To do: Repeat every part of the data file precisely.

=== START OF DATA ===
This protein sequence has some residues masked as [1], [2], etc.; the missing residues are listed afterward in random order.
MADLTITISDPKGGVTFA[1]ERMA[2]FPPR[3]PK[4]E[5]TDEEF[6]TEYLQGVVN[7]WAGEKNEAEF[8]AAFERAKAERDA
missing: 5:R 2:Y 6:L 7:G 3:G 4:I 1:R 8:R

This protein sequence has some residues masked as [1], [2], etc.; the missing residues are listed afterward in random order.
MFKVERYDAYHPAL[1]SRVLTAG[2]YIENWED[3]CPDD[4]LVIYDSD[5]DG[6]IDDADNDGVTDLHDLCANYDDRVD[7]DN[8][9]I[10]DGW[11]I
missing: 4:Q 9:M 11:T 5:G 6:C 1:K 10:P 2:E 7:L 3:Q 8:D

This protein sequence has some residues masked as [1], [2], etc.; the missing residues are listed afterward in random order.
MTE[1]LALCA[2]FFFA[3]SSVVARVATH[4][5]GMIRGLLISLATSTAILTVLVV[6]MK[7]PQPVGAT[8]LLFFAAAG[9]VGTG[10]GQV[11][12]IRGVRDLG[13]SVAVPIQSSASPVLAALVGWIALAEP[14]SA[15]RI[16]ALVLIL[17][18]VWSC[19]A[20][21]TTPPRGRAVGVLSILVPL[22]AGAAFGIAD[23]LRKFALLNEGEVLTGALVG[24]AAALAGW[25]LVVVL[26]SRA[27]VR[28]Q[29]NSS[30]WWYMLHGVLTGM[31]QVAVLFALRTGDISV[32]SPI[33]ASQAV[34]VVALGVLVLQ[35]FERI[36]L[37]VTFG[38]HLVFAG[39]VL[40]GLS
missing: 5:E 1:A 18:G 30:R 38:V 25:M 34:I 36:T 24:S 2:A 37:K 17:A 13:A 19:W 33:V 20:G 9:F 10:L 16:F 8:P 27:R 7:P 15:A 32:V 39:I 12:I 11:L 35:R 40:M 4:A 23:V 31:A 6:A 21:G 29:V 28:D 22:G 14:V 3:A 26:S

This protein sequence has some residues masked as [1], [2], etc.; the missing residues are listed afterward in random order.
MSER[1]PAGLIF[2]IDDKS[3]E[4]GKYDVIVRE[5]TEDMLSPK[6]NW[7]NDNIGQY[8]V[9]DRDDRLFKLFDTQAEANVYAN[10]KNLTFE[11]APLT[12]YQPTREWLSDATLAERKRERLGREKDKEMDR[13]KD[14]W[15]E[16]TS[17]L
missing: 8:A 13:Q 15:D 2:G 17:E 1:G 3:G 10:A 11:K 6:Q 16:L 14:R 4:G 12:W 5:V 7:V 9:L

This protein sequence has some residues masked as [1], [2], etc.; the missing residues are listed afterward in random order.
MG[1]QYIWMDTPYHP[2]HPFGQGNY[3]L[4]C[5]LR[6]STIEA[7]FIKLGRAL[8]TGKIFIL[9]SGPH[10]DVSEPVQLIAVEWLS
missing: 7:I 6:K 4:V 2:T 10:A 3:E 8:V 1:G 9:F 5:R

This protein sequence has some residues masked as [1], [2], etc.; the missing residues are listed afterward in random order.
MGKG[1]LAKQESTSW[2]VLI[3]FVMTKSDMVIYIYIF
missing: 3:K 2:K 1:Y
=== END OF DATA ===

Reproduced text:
This protein sequence has some residues masked as [1], [2], etc.; the missing residues are listed afterward in random order.
MADLTITISDPKGGVTFA[1]ERMA[2]FPPR[3]PK[4]E[5]TDEEF[6]TEYLQGVVN[7]WAGEKNEAEF[8]AAFERAKAERDA
missing: 5:R 2:Y 6:L 7:G 3:G 4:I 1:R 8:R

This protein sequence has some residues masked as [1], [2], etc.; the missing residues are listed afterward in random order.
MFKVERYDAYHPAL[1]SRVLTAG[2]YIENWED[3]CPDD[4]LVIYDSD[5]DG[6]IDDADNDGVTDLHDLCANYDDRVD[7]DN[8][9]I[10]DGW[11]I
missing: 4:Q 9:M 11:T 5:G 6:C 1:K 10:P 2:E 7:L 3:Q 8:D

This protein sequence has some residues masked as [1], [2], etc.; the missing residues are listed afterward in random order.
MTE[1]LALCA[2]FFFA[3]SSVVARVATH[4][5]GMIRGLLISLATSTAILTVLVV[6]MK[7]PQPVGAT[8]LLFFAAAG[9]VGTG[10]GQV[11][12]IRGVRDLG[13]SVAVPIQSSASPVLAALVGWIALAEP[14]SA[15]RI[16]ALVLIL[17][18]VWSC[19]A[20][21]TTPPRGRAVGVLSILVPL[22]AGAAFGIAD[23]LRKFALLNEGEVLTGALVG[24]AAALAGW[25]LVVVL[26]SRA[27]VR[28]Q[29]NSS[30]WWYMLHGVLTGM[31]QVAVLFALRTGDISV[32]SPI[33]ASQAV[34]VVALGVLVLQ[35]FERI[36]L[37]VTFG[38]HLVFAG[39]VL[40]GLS
missing: 5:E 1:A 18:G 30:R 38:V 25:M 34:I 36:T 24:S 2:A 37:K 17:A 13:A 19:W 33:V 20:G 9:F 10:L 16:F 8:P 27:R 7:P 15:A 32:V 39:I 12:I 11:L 35:R 40:M 4:A 23:V 31:A 6:A 21:G 29:V 28:D 22:G 14:V 3:A 26:S

This protein sequence has some residues masked as [1], [2], etc.; the missing residues are listed afterward in random order.
MSER[1]PAGLIF[2]IDDKS[3]E[4]GKYDVIVRE[5]TEDMLSPK[6]NW[7]NDNIGQY[8]V[9]DRDDRLFKLFDTQAEANVYAN[10]KNLTFE[11]APLT[12]YQPTREWLSDATLAERKRERLGREKDKEMDR[13]KD[14]W[15]E[16]TS[17]L
missing: 8:A 13:Q 15:D 2:G 17:E 1:G 3:G 10:A 11:K 6:Q 16:L 14:R 4:G 12:W 5:V 7:V 9:L

This protein sequence has some residues masked as [1], [2], etc.; the missing residues are listed afterward in random order.
MG[1]QYIWMDTPYHP[2]HPFGQGNY[3]L[4]C[5]LR[6]STIEA[7]FIKLGRAL[8]TGKIFIL[9]SGPH[10]DVSEPVQLIAVEWLS
missing: 7:I 6:K 4:V 2:T 10:A 3:E 8:V 1:G 9:F 5:R

This protein sequence has some residues masked as [1], [2], etc.; the missing residues are listed afterward in random order.
MGKG[1]LAKQESTSW[2]VLI[3]FVMTKSDMVIYIYIF
missing: 3:K 2:K 1:Y